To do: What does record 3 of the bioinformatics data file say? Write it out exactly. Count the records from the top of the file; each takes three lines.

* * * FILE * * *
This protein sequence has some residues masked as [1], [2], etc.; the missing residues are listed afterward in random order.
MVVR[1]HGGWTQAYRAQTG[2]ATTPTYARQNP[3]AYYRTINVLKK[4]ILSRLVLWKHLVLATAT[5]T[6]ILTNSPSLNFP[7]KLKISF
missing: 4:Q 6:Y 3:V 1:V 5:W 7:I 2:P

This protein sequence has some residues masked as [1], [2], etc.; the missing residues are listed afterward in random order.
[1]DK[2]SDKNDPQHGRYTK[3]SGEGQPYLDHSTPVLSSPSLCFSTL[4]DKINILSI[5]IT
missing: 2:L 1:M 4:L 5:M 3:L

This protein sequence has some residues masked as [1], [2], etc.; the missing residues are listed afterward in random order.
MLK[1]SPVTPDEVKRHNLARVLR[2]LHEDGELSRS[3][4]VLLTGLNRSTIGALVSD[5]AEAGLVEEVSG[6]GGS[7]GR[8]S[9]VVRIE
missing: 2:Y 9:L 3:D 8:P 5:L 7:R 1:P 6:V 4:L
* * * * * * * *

This protein sequence has some residues masked as [1], [2], etc.; the missing residues are listed afterward in random order.
MLK[1]SPVTPDEVKRHNLARVLR[2]LHEDGELSRS[3][4]VLLTGLNRSTIGALVSD[5]AEAGLVEEVSG[6]GGS[7]GR[8]S[9]VVRIE
missing: 2:Y 9:L 3:D 8:P 5:L 7:R 1:P 6:V 4:L